ST. PETERS — As an old song says, Richard Dinkela has made many plans to travel west. And he's certain Route 66 is the best.
Now he's getting his kicks for free, thanks to his winning entry in a Phillips 66 contest.
Dinkela, who resides near St. Peters, said he loves motoring down a road that's been popularized for decades in movies and songs. He said his parents took him on numerous road trips when he was a child.
"I was fascinated seeing dead-end roads or roads that would go to nowhere," he said. "My father used to tell us when we'd travel on Route 66, 'We're crossing the road people used to take to California.' That fascinated me. By trade I work in the paving business, and my mom was an archeologist, so my interest in (Route 66) is a culmination of that."
Dinkela's interest in the old highway, which stretched from Chicago to California, helped him win a year's worth of free gas as part of the "Local Legends" contest conducted by Phillips 66. More than 200 videos were entered in the contest; Dinkela's finished third. The top two winners received cash prizes plus free gas for a year.
Tami Walker, a manager for U.S. Fuels Brand Management, said Dinkela's video was one of the winners because of his dedication to and passion for the road that has had an impact on Phillips 66.
"Just like we strive to bring our customers the best in performance gasoline, we were intrigued by what Richard does best — keeping the dream of the open road alive and preserving a slice of Americana," Walker stated in an email. "We love that Phillips 66 fans take pride in things like this, and we were thrilled to recognize him and his commitment."
Dinkela learned in December that his video was among the winners. Since then, he said, he has received $2,600 worth of gas cards, his year's supply, from Phillips 66 and was using them on his latest journey on Route 66. On Wednesday, Dinkela was in San Jon, N.M.
Dinkela's video, which he taped last year, begins with him driving down a scenic road lined on both sides with trees with leaves turning to fall colors. Dinkela narrates the video and calls Route 66 America's legendary highway and main street. During the video, Dinkela tells viewers that he eats, sleeps and breathes Route 66 as his SUV travels on some of the old route's roads that have seen better days.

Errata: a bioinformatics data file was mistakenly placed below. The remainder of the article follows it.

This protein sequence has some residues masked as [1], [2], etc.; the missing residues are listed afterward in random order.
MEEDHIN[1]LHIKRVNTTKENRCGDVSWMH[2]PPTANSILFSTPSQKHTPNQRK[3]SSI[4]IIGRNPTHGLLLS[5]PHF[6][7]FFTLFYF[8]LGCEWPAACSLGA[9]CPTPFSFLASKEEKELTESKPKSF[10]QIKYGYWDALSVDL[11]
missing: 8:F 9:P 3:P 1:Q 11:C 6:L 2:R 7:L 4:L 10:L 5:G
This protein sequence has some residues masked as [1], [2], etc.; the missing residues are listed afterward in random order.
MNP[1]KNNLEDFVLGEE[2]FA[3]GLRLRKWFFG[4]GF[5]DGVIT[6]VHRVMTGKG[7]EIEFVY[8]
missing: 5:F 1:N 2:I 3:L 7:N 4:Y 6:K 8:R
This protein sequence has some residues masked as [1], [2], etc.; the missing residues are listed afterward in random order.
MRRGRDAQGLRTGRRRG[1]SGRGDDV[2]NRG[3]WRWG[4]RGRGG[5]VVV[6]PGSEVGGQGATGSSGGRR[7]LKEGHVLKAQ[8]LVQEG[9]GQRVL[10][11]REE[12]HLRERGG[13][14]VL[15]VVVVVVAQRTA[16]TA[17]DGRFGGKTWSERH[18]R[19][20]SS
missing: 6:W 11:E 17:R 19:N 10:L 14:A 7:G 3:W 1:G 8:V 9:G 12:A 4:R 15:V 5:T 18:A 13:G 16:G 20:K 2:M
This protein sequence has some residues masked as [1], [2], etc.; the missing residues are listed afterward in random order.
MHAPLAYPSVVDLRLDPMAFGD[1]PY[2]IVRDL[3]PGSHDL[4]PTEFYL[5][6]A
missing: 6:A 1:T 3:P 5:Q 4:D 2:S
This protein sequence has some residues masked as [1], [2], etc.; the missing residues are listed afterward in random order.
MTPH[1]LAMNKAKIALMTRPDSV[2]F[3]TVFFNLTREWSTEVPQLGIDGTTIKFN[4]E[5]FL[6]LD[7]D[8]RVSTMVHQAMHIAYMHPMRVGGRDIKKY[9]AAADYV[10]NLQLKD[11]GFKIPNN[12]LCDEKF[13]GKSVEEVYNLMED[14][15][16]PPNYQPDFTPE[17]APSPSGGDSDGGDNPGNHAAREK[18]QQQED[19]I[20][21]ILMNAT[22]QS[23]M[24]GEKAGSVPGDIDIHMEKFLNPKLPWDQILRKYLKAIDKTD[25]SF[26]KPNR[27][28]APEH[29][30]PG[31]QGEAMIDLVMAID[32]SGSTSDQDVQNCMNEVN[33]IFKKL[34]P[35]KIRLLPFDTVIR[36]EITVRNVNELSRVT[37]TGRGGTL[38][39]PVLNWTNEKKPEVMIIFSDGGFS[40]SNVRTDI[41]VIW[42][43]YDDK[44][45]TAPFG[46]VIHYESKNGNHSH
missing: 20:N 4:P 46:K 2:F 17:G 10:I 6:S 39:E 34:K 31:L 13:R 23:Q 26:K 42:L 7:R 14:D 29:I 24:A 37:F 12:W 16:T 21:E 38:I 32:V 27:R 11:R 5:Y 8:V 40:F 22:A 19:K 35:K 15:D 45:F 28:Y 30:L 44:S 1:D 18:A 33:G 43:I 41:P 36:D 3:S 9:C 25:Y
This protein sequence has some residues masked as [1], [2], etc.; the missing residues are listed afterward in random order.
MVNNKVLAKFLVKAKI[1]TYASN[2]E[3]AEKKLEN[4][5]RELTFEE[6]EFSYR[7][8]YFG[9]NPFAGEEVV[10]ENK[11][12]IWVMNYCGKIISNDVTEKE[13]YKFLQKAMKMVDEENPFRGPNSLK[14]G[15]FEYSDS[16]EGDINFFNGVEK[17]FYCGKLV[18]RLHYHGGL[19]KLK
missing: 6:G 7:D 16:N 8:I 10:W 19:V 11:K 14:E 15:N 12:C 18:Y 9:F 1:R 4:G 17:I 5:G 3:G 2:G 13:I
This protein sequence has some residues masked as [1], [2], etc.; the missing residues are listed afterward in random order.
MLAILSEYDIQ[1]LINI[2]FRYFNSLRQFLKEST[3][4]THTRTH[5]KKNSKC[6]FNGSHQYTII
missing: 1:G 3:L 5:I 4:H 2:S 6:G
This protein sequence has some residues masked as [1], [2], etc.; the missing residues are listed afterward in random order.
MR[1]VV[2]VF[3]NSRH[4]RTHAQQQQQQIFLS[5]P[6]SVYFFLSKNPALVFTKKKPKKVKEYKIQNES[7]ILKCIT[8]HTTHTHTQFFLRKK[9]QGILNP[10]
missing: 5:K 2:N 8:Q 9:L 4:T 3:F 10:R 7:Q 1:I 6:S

Route 66 is famous for its roadside attractions, most of them relics of a more simple time. Dinkela said he knows where nearly every cafe, motel and gas station is along the route he's traveled six times.
"I have exhausted and researched Route 66 the last 10 years," Dinkela said. "I run a GPS map on a computer so I always know where I'm at. Very rarely does something catch me by surprise."
Recently, Dinkela stopped at Trog's Service Station, which at 10456 Manchester Road in Kirkwood is along Route 66. George Trog opened several gas stations in 1951 and moved to Manchester Road in 1963. His son, Dick, has worked at his father's stations for 60 years and still offers full service to customers.
Dick Trog said a person would miss the small station if they blinked their eyes. He said his station has remained open despite the many changes around it.
"There's new buildings going up all the time," he said. "When you're here every day you don't pay that much attention to how much things change."
Trog was in the middle of answering another question when he said, "I've got a customer, gotta go."
Dinkela said Trog's customer-first approach is similar to that of other businesses along Route 66.
Mike Right, vice president of public affairs for AAA, said Route 66 today is more myth than reality because of the interstate system that was created to replace it.
"Route 66 doesn't exist as a route," Right said. "There are portions of it out there. In Missouri, the route is pretty much where Interstate 44 is now."
Right said several major arteries in the St. Louis area road network — Manchester, Gravois Road and Lindbergh Boulevard — at one time were designated Route 66.
"The old Route 66 in many instances was a two-lane road," Right said. "In St. James it goes right through the center of town. In many rural areas they chose to build new highways with shoulders and service roads on either side. You're talking about huge swaths of land needed to construct the modern interstates and highways."
Dinkela said about 80 percent of the old route still is accessible and drivable. He said he has painted close to 100 signs, using the Route 66 marker, on the route. Dinkela said the road is more of a series of alignments spanning different decades.
The end of Dinkela's journeys on Route 66 can be different places in California. To complete a trip, he said, a driver has to at least make it to Rialto, Calif. Dinkela likes to drive a few more miles west and finish at the Santa Monica pier.
"It's an elated feeling when you get there," he said. "You've got the sea breeze, it's nice to enjoy the beach. I might hang out a day, but most of the time I turn around and come back, like Forrest Gump."
Pictures Dinkela has taken on his trips offer a look back to a time when the names of businesses attracted curious drivers.
On his Facebook page, Dinkela has pictures of some of the remaining businesses. TeePee Curious, Blue Swallow motel (with 100 percent refrigerated air), Dell Rhea's Chicken Basket and the Elbow Inn in Devil's Elbow, Mo., are a few of Dinkela's haunts along the way.
Dinkela ends his video by saying he wants to keep the dream of Route 66 alive. Free gas for a year will help him accomplish that.